From the Executive Office
As of 1 January 2014, I returned to the AAS Executive Office and took up full-time duties again after my brief sabbatical. I know it was brief because people were asking me about how I was enjoying being on sabbatical even though I was back at work already. Because things were working so well, they didn’t even know I was away!
I used my time well, had a few setbacks (like getting robbed), and am very glad I took the time to reconnect with the discipline I love so much. In addition to time spent writing and doing research for a book, I got to teach again, which was great fun. Many thanks to Buell Jannuzi for allowing me to teach a science-policy class at the University of Arizona, and special thanks to the students for taking the course. We all learned a lot, and it was a great experience for me personally. I relearned that teaching well takes a lot of preparation and dedication and that those who teach regularly, however large or small their courses, are real heroes. Thanks also to the management department at New Mexico State University for letting me teach a short course in non-profit management; it was great to take my practical learning into the classroom and share what I know with engaged students seeking to work in the non-profit sector.
Landing back in the DC office was a bit like getting blasted by a water cannon, and I’m still getting used to once again having my calendar solidly blocked out two months in advance. The AAS staff did an excellent job holding down the fort and also accomplished some significant milestones while I was away, culminating with the excellent winter meeting in DC.
Our Executive Office motto for 2014 is “Working smarter to achieve our mission.” More than a mere “Dilbertism,” this short phrase represents a mindset and approach to our daily duties that is absolutely required for continued success. We have a fully staffed team for the first time in a few years and have all our responsibilities covered with highly engaged people who are dedicated to their work on behalf of our members. However, we’ve been growing and evolving what we do at a steady clip for a number of years, and it is now time to solidify our gains by regularizing and systematizing our internal processes, with an eye toward efficiency and practicality — we simply need to work smarter. Staff members who generate a significant enhancement to some aspect of our regular work will receive a small “Brainy Bucks” award. This token for creative engagement in our office will, I am sure, help stimulate many more good ideas and enhancements that will benefit our membership and our organization.
We have begun significant planning now for the 29th IAU General Assembly, which will be held in Honolulu, Hawaii, in the first two weeks of August 2015. To help highlight the importance of the meeting and to encourage US astronomers to attend the General Assembly, the AAS Council has decided not to hold our normal summer meeting in 2015. By law we must hold a “members’ meeting” so that our newly elected officers and councilors can take up their duties, and we will hold a small gathering at the General Assembly to fulfill this legal obligation. The US National Committee (USNC), our adhering body to the IAU, has agreed to provide advice to the AAS as we organize the logistics for the General Assembly, while the IAU General Secretary, Thierry Montmerle, is working closely with us on the scientific program and other aspects of meeting organization. He was kind enough to visit the US to attend the winter meeting in DC and was impressed with the scale and organizational excellence of our conference. We will bring the same excellent service to the General Assembly in Hawaii and are looking forward to the busy months ahead. Start planning now to attend — we want a strong US presence at this important conference, last held in the US more than 25 years ago (Baltimore, Maryland, August 1988).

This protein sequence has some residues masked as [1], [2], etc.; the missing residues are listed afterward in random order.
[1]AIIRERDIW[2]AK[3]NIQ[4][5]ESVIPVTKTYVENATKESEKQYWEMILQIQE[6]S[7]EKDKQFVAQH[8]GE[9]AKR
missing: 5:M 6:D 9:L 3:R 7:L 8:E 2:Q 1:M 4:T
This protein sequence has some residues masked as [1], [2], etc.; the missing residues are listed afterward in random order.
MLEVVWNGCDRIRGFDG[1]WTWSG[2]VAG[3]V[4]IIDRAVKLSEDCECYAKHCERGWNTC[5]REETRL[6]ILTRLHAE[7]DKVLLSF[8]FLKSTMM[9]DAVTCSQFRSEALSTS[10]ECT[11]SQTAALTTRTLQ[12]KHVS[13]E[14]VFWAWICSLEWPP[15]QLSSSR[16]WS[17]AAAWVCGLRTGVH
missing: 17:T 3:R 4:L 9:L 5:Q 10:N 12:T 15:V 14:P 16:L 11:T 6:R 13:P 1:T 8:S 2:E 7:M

A note on IAU membership: although you do not have to be an IAU member to attend the General Assembly, membership is required to participate in other aspects of the IAU. The USNC is responsible for receiving and vetting applications for IAU membership from US-based astronomers. Details on the application process, application forms, and related information will be made available this fall, and when it is, announcements will be broadcast via the AAS email list, AAS website, and USNC-IAU website. Applications are not being accepted right now, and there is no advantage in rushing to turning them in early in any case — all applications are reviewed together after the deadline for receiving them passes.
I’m also really excited about the newly formed AAS Agents program, the brainchild of our current president, David Helfand. He’s managed to recruit a core group of very enthusiastic and engaged astronomers who will be both gathering information from and disseminating it to astronomers in departments or institutions across the US. The Council and officers and all of our engaged volunteers know the value that the AAS brings to our profession, and the Agents will help us ensure that this value is directly communicated to researchers, while gathering ideas and input to help improve what we do. I think this will be a great program and want to thank all the people who have volunteered to be agents already and to pre-thank those who will volunteer to serve in the coming months: Thank you!
I’m very glad to be back in the daily grind. It is hard to describe how much enjoyment I get by serving my profession in my current role. Although it was good to “get out into the field” to experience astronomy again in a very direct way in a university department, it is also deeply fulfilling to be once again working with the dynamic group of people who make up the AAS staff, our leadership, and volunteers. So, thanks to the Council and to the AAS staff for allowing me this short break. It’s good to be back!